Posts Tagged With: grand kids


DSC07172 (Copy)We turn into children a bit if we have little grand kids to play with. But even adults enjoy taking a drive through a particularly colorful neighborhood where  lights and lawn decorations beckon. We decorated lavishly when our kids were little but now I settle for getting cards out every couple of years or so.

DSC07168 (Copy)With my signal down for two days, I put my mind to Christmas cards and toward the end of my list, I got weary  and decided to phone old friends I hadn’t seen, nor heard from. Numbers change and I regret not keeping up with old friends. In a changing world, we have social media, email and facebook. I can find a couple of them I’m sure.

DSC07169 (Copy)A less known ritual among stamp collectors  is to mail away to a Christmas town.  Each year I would pick a couple of towns that suggest Christmas and send a self-addressed return envelope, to collect the post mark.

DSC07171 (Copy)It would surprise you to know how many Christmasy places we have in the U.S. I have a list of 89 cities. Some are repeats, like Berry, IL., and Berry, KY. I’ve written for: Santa, ID. Bethlehem, N.H.,Chestnut, IL, Christmas, MI.,Evergreen, NC.,Garland, TX., Mistletoe, KY, Rudolph, WI, Harmony, MN.   There are many, like Ivy, Pine, Noel, Hope, Bountiful, St. Marys, Winters, North Pole… and so it goes. I forgot to mention local Angels Camp is on the list.

DSC07177 (Copy)And, once you begin looking at post marks, you find other interesting anomalies like these opposites:

Disco, Wisconsin —– Waltz, Michigan.  Carefree, Arizona—–Panic, Pennyslvania.  Normal, Illinois—–Peculiar, Missouri. Sunrise, Wyoming—–Sunset, Louisiana.  Lively, Virginia—–Drab, Pennsylvania. Why, Arizona—–Whynot, Mississippi.

Then you begin to wonder, why was a particular town named Truth Or Consequences, New Mexico, Hell, California, or Triumph, Louisiana?  All town names are a glance at history in a unique way.  Major postal centers digitally sort mail and in many areas you can no longer get post marks of the city on an envelope.

You will not see kids lying on the floor, pouring over pictures in a catalog either. I know the future is here, and an I-phone can play your favorite Christmas Carols and allow you to shop while waiting at the doctor’s office. Even waiting at the doctor’s office is destined to change. I am not longing for the “good old days” so much as relishing memories and comparisons, a kind of privilege of age. Who would have thought we’d see driverless cars, and voices that give you directions while driving?   I love the technology giving us wonderful things in the future. But, I believe the guy who invented voice mail should be shot. (Well, you know, not really. Only when I’m hanging on-line for an hour or so.)


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Leaving the 73 degree heat in Louisiana on March 30th to return to Murphys in snow was a shock. I worked on taxes and arranged ceiling repairs and paint for my rental until April 4th, when daughter Virginia arrived in her Prius, packed to the hinges for she and I and her two boys. Our goal? A visit with daughter/sister Kristanne and cousins from Trabuco and points south.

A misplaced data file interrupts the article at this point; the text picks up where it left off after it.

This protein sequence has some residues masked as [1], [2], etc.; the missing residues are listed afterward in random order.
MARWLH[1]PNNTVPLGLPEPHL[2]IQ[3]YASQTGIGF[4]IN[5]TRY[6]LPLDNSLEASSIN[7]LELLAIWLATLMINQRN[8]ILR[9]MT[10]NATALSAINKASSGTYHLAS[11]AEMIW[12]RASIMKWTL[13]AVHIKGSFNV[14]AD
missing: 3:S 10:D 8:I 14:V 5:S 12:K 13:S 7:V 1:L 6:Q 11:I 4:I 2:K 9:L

Auto travel with children, ages eight and ten can be challenging. Its one of the only times you are grateful for those electronic mesmerizers.  Brother Owen helped his younger brother Theo with strategy in his electronic battle. It was good for a couple of hours. Then, Virginia hauled out new, never before read, comics. A snack of fruit, books and scenery, and word games filled some time.  Then a rest stop.

We chose a spot close to coffee, cool drinks, gas, restrooms and grass. The kids were able to practice karate moves and use up some energy while we watched and stretched our legs. Highway 99 has no state rest stops. They’ve all been moved to Highway 5, but the services are good and handy, making it easy to stop frequently if needed.

Later in the day, we had a leisurely lunch and met this cute baby being showed to everyone by a proud grandma.

At a stop for groceries and goodies before arriving at Portola Hills in Trabuco, we met this little cutie helping her mother shop.

American marketing talent is truly amazing. Comfort at every mile along the way makes traveling with kids a cinch. The drive was nine hours including stops and no blood was drawn. Pretty smart mother, too.

A bouquet for the hostess and we were eating, drinking, and playing Quiddler before you could say, “antidisestablishmentarianism” which is one of Owen’s favorite words. He also has a another favorite. Things are no longer awesome, they are “epic”!  Oh, its wild to learn things from your grand kids. Tomorrow, science and vegetables.

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